US Stamps

Early 20th-century attempt to save charity mail from trash

Oct 14, 2020, 8 AM
The Ohio Humane Society came up with a novel way to interrupt the automatic mailbox-to-trash-can reflex because of the illustrations on this cover. The mailing was done in 1920 or after based on the stamp’s vintage.

U.S. Stamp Notes by John M. Hotchner

The day’s mail arrives, and likely the first thing you do is sort it into open and pitch piles with the latter going straight into the trash can.

It was ever thus, but the Ohio Humane Society for the Prevention of Cruelty to Children and Animals found a way to fight back as shown here.

According to the handstamp on this cover, the society was sending printed matter — no doubt the usual literature on its work and the value of contributions to it. The objective was to encourage donations, an end not furthered when postal patrons trashed the mailing.

To help meet this objective, the society placed two illustrations prominently on the envelope telling recipients “DON’T” throw the mailing in the trash.

The cover has no date and no address, nor is there any evidence that an address label has been removed. My supposition is that a postmaster was handed a stack of these envelopes and asked to put one in each post office box.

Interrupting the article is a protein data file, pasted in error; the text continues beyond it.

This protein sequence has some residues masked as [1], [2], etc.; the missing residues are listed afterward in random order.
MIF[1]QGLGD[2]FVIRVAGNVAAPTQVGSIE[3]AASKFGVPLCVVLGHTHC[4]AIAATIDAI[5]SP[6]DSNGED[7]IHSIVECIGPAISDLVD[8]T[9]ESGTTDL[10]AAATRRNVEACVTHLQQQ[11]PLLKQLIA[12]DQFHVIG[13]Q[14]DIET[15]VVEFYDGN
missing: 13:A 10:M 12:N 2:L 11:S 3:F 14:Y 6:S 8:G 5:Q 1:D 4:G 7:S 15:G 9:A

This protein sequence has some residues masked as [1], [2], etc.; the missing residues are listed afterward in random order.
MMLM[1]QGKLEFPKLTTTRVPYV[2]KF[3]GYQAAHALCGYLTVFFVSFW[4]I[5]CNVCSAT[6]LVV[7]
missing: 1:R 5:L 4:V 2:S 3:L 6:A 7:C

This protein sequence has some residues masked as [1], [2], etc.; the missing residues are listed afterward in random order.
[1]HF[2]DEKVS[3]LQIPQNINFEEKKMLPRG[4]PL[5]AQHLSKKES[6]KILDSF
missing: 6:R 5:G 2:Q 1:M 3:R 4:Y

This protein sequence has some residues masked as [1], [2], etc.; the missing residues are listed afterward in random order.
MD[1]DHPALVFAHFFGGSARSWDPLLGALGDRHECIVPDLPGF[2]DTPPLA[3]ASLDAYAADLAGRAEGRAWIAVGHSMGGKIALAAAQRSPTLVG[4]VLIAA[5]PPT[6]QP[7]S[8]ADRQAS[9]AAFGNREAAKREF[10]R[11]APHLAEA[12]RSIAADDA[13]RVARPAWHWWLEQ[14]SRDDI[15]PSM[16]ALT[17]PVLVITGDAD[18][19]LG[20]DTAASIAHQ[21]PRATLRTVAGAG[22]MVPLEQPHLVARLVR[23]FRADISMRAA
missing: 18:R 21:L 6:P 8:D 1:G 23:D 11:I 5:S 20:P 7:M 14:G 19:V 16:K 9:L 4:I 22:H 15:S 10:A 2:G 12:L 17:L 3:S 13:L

When it comes to determining the approximate date of the cover, the postage stamp, which was affixed over the trash can image, helps. This stamp is Scott 542, the 1¢ green Washington printed by rotary press and perforated gauge 10 by 11, issued May 26, 1920.

How well did the graphic work? Since we have no access to comparative donation totals for the society, it is hard to say.

What I can say is that, then as now, most such mailings are unloved and unread. But I’ll bet in this case a lot of people were amused enough to take a look at the contents.

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